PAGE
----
Is a law constitutional if it allows you to deny me a legitimate service, because you are morally or religiously opposed to my receiving that service?
Alberta is hoping to:
"develop legislative options to ensure the rights of religious officials and those Albertans, who hold social or cultural beliefs or values, whether religious or non-religious, will be free to express opposition to the traditional definition of marriage or a change to the traditional definition of marriage and will not be required to advocate, promote, or teach about marriage in a way that conflicts with their beliefs.”
I think we can all agree, that regardless of what we may believe on a religious or moral level -- legally and constitutionally we don't have the right to refuse a service to a person based on their sexual orientation.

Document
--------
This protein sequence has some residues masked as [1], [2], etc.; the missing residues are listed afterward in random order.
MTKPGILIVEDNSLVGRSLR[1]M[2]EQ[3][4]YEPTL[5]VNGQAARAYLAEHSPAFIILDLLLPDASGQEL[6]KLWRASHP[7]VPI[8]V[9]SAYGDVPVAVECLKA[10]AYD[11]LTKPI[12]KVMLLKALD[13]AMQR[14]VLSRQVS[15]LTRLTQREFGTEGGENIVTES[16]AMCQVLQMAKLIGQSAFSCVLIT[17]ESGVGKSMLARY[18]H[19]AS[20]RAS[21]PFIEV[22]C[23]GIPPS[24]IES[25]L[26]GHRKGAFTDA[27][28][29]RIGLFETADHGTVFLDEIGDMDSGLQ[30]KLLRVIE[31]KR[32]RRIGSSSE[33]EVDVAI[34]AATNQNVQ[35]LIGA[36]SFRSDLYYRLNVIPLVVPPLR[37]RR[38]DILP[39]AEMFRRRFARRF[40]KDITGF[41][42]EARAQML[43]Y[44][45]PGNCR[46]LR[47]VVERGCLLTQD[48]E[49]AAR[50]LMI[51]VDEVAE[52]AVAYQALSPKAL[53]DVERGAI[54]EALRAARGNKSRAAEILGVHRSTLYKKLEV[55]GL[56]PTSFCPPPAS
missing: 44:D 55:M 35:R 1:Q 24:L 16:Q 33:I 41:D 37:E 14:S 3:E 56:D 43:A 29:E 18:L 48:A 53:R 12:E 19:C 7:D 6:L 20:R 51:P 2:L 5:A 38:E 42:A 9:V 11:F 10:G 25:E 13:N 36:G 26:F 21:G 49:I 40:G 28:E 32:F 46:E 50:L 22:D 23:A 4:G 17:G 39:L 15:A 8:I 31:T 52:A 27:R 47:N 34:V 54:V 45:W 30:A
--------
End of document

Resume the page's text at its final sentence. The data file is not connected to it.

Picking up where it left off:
Substitute 'wedding' for other services -- a lawyer refusing service to handle a gay couple's adoption or divorce; a marriage counsellor refusing to provide counselling to a gay couple; a hotelier refusing to provide a gay couple accomodation . . .
Will the moral or religious rights of a person who is against same-sex marriage, outweigh the right of a gay couple to have a service performed?
When there are conflicting rights (the right to be married vs the right to freedom of religion/free speech) someone's rights are going to have to take precedence. The courts have consistently sided with the rights of gays over the right of Christians to express themselves, and I see no reason why this would change.
A law permitting conscientious objection to gays and lesbians having access to an institution that is available to the rest of the population, would be challenged in a heartbeat.
If anyone can make a coherant argument to the contrary, I'd love to hear it.